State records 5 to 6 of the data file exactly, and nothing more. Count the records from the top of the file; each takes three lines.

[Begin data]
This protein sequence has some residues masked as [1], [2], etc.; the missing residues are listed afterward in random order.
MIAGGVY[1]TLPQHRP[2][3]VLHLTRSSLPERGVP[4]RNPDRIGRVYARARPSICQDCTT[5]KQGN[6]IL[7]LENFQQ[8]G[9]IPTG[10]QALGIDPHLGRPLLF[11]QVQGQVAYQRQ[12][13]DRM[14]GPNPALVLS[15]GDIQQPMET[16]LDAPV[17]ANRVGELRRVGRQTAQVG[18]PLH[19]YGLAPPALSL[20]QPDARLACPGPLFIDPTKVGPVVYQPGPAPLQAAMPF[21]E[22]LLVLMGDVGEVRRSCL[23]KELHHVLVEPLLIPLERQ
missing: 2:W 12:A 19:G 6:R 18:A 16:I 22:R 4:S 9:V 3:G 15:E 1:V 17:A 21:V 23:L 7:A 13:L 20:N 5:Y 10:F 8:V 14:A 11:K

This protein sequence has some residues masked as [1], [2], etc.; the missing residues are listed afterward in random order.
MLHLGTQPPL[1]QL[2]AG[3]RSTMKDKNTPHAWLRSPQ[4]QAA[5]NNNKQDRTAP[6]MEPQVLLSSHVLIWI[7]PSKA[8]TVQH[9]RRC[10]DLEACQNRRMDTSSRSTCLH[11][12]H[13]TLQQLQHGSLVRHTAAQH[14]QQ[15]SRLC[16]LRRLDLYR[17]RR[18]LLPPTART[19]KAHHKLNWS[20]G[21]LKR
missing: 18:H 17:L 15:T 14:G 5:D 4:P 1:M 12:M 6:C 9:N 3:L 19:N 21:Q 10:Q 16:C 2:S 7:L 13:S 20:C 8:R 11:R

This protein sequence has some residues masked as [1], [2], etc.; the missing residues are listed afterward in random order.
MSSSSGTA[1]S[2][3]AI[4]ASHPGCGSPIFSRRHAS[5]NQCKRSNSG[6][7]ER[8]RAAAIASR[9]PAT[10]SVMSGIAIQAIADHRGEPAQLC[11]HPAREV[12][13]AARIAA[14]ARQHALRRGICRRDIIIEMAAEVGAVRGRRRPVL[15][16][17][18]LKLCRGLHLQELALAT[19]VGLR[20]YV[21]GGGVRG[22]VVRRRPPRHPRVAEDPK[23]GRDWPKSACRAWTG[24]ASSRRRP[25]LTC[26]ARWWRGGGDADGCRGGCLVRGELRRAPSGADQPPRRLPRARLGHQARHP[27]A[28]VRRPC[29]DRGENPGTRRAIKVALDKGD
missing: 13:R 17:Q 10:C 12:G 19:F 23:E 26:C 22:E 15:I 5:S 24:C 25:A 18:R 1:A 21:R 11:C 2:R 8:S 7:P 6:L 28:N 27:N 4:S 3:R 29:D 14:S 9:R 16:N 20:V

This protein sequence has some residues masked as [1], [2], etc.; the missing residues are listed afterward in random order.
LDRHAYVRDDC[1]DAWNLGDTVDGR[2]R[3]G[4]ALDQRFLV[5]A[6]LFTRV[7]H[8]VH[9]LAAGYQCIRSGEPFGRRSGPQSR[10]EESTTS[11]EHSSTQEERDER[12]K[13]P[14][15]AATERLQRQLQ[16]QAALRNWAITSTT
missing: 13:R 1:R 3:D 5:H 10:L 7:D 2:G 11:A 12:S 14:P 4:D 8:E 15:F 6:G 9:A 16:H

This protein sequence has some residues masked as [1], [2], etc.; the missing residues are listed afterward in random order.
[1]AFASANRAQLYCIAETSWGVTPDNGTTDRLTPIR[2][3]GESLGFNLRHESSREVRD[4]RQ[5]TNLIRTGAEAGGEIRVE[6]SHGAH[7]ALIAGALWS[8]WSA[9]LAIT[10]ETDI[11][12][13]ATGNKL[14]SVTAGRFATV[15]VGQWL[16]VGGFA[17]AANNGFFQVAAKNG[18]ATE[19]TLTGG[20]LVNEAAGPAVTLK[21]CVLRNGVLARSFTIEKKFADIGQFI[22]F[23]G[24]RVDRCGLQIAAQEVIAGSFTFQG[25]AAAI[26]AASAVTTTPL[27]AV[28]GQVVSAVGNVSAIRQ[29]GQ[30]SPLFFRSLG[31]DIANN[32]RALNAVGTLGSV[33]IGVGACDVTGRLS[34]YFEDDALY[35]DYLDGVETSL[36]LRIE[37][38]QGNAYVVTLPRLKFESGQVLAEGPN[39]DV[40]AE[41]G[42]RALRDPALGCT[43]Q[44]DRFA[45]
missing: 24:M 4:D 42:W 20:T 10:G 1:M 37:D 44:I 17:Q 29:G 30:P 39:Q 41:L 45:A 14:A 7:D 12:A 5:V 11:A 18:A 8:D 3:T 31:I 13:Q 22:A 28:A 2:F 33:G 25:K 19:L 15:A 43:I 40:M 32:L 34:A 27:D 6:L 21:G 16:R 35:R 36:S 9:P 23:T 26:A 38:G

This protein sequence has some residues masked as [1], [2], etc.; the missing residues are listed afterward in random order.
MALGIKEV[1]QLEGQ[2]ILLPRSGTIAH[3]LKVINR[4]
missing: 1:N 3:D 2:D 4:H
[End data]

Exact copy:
This protein sequence has some residues masked as [1], [2], etc.; the missing residues are listed afterward in random order.
[1]AFASANRAQLYCIAETSWGVTPDNGTTDRLTPIR[2][3]GESLGFNLRHESSREVRD[4]RQ[5]TNLIRTGAEAGGEIRVE[6]SHGAH[7]ALIAGALWS[8]WSA[9]LAIT[10]ETDI[11][12][13]ATGNKL[14]SVTAGRFATV[15]VGQWL[16]VGGFA[17]AANNGFFQVAAKNG[18]ATE[19]TLTGG[20]LVNEAAGPAVTLK[21]CVLRNGVLARSFTIEKKFADIGQFI[22]F[23]G[24]RVDRCGLQIAAQEVIAGSFTFQG[25]AAAI[26]AASAVTTTPL[27]AV[28]GQVVSAVGNVSAIRQ[29]GQ[30]SPLFFRSLG[31]DIANN[32]RALNAVGTLGSV[33]IGVGACDVTGRLS[34]YFEDDALY[35]DYLDGVETSL[36]LRIE[37][38]QGNAYVVTLPRLKFESGQVLAEGPN[39]DV[40]AE[41]G[42]RALRDPALGCT[43]Q[44]DRFA[45]
missing: 24:M 4:D 42:W 20:T 10:G 1:M 37:D 44:I 17:Q 29:G 30:P 39:Q 41:L 45:A 14:A 7:D 12:A 5:V 11:A 18:A 8:D 3:T 31:I 13:Q 22:A 28:A 2:F 33:G 25:K 19:L 15:A 43:I 40:M 32:L 34:A 27:D 6:L 21:G 16:R 35:R 36:S 9:P 23:T 26:A 38:G

This protein sequence has some residues masked as [1], [2], etc.; the missing residues are listed afterward in random order.
MALGIKEV[1]QLEGQ[2]ILLPRSGTIAH[3]LKVINR[4]
missing: 1:N 3:D 2:D 4:H